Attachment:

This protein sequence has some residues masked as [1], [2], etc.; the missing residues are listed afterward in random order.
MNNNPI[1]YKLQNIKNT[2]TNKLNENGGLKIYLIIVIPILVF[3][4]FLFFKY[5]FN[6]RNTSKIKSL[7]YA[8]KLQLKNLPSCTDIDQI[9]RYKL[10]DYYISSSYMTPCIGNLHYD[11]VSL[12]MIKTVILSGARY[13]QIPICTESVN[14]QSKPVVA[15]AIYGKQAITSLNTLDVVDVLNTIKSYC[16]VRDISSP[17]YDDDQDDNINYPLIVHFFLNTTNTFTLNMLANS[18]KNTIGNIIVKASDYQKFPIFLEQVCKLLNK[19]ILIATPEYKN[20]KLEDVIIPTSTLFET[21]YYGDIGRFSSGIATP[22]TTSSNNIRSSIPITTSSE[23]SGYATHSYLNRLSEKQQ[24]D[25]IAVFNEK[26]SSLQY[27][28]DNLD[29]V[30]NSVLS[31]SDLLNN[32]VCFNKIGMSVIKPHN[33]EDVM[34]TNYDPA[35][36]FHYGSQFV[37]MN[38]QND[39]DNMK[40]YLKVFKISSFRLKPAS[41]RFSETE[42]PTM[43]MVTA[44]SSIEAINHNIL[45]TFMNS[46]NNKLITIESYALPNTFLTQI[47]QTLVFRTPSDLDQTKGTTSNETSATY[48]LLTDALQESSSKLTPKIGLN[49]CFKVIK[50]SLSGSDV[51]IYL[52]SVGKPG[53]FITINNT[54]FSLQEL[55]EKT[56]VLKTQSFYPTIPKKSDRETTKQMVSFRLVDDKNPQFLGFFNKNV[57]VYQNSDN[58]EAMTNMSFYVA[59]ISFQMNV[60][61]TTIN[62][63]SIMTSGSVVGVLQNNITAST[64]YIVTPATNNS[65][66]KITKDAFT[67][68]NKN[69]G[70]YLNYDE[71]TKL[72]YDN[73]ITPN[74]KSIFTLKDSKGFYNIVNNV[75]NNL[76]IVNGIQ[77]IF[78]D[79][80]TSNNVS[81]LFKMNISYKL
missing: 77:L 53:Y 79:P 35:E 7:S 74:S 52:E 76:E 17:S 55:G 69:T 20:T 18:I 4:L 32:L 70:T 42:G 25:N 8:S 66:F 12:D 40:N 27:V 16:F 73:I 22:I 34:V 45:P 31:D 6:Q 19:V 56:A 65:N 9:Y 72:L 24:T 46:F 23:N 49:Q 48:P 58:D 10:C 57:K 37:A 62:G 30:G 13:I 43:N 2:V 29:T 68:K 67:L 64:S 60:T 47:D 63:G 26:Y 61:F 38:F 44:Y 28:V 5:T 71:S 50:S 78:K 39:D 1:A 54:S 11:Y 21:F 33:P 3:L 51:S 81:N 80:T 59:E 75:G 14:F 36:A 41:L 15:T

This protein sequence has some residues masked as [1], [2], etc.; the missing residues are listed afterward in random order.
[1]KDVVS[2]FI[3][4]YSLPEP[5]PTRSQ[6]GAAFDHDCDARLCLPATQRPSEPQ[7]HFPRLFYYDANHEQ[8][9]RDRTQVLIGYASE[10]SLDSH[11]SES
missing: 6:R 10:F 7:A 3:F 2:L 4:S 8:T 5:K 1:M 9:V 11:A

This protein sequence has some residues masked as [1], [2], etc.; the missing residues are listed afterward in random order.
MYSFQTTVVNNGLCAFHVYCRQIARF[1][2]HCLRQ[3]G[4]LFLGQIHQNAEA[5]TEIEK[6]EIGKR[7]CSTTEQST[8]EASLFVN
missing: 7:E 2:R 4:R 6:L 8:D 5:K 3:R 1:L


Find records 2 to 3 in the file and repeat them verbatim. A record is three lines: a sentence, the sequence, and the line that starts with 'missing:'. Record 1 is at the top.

This protein sequence has some residues masked as [1], [2], etc.; the missing residues are listed afterward in random order.
[1]KDVVS[2]FI[3][4]YSLPEP[5]PTRSQ[6]GAAFDHDCDARLCLPATQRPSEPQ[7]HFPRLFYYDANHEQ[8][9]RDRTQVLIGYASE[10]SLDSH[11]SES
missing: 6:R 10:F 7:A 3:F 2:L 4:S 8:T 5:K 1:M 9:V 11:A

This protein sequence has some residues masked as [1], [2], etc.; the missing residues are listed afterward in random order.
MYSFQTTVVNNGLCAFHVYCRQIARF[1][2]HCLRQ[3]G[4]LFLGQIHQNAEA[5]TEIEK[6]EIGKR[7]CSTTEQST[8]EASLFVN
missing: 7:E 2:R 4:R 6:L 8:D 5:K 3:R 1:L